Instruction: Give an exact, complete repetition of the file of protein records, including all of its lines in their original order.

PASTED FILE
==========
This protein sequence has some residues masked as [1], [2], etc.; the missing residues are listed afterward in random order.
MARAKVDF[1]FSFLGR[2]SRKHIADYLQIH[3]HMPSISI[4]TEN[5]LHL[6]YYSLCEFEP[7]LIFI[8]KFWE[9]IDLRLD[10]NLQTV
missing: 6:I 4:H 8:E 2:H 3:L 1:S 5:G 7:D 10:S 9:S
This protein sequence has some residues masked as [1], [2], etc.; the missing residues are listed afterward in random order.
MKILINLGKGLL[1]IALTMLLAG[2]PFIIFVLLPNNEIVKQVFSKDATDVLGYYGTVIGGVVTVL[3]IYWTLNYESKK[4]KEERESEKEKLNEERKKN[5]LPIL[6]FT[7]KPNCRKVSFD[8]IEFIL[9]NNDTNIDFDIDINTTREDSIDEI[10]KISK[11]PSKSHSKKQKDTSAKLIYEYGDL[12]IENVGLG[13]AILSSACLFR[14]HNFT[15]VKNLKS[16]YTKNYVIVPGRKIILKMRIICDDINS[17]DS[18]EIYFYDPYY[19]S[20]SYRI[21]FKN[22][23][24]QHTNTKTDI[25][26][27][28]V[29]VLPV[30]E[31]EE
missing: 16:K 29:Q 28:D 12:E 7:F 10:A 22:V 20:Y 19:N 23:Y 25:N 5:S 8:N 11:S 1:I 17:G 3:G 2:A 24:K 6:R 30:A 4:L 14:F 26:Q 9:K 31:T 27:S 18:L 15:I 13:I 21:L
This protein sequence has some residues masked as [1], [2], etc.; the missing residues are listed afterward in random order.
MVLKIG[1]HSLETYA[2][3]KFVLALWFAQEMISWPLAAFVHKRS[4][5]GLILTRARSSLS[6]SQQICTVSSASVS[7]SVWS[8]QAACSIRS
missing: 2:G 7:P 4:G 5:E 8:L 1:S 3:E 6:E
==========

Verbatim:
This protein sequence has some residues masked as [1], [2], etc.; the missing residues are listed afterward in random order.
MARAKVDF[1]FSFLGR[2]SRKHIADYLQIH[3]HMPSISI[4]TEN[5]LHL[6]YYSLCEFEP[7]LIFI[8]KFWE[9]IDLRLD[10]NLQTV
missing: 6:I 4:H 8:E 2:H 3:L 1:S 5:G 7:D 10:S 9:S
This protein sequence has some residues masked as [1], [2], etc.; the missing residues are listed afterward in random order.
MKILINLGKGLL[1]IALTMLLAG[2]PFIIFVLLPNNEIVKQVFSKDATDVLGYYGTVIGGVVTVL[3]IYWTLNYESKK[4]KEERESEKEKLNEERKKN[5]LPIL[6]FT[7]KPNCRKVSFD[8]IEFIL[9]NNDTNIDFDIDINTTREDSIDEI[10]KISK[11]PSKSHSKKQKDTSAKLIYEYGDL[12]IENVGLG[13]AILSSACLFR[14]HNFT[15]VKNLKS[16]YTKNYVIVPGRKIILKMRIICDDINS[17]DS[18]EIYFYDPYY[19]S[20]SYRI[21]FKN[22][23][24]QHTNTKTDI[25][26][27][28]V[29]VLPV[30]E[31]EE
missing: 16:K 29:Q 28:D 12:E 7:F 10:A 22:V 20:Y 19:N 23:Y 25:N 5:S 8:N 11:S 1:I 17:G 3:G 2:A 24:K 6:R 30:A 4:L 14:F 26:Q 9:K 31:T 27:S 18:L 15:I 13:I 21:L
This protein sequence has some residues masked as [1], [2], etc.; the missing residues are listed afterward in random order.
MVLKIG[1]HSLETYA[2][3]KFVLALWFAQEMISWPLAAFVHKRS[4][5]GLILTRARSSLS[6]SQQICTVSSASVS[7]SVWS[8]QAACSIRS
missing: 2:G 7:P 4:G 5:E 8:L 1:S 3:E 6:E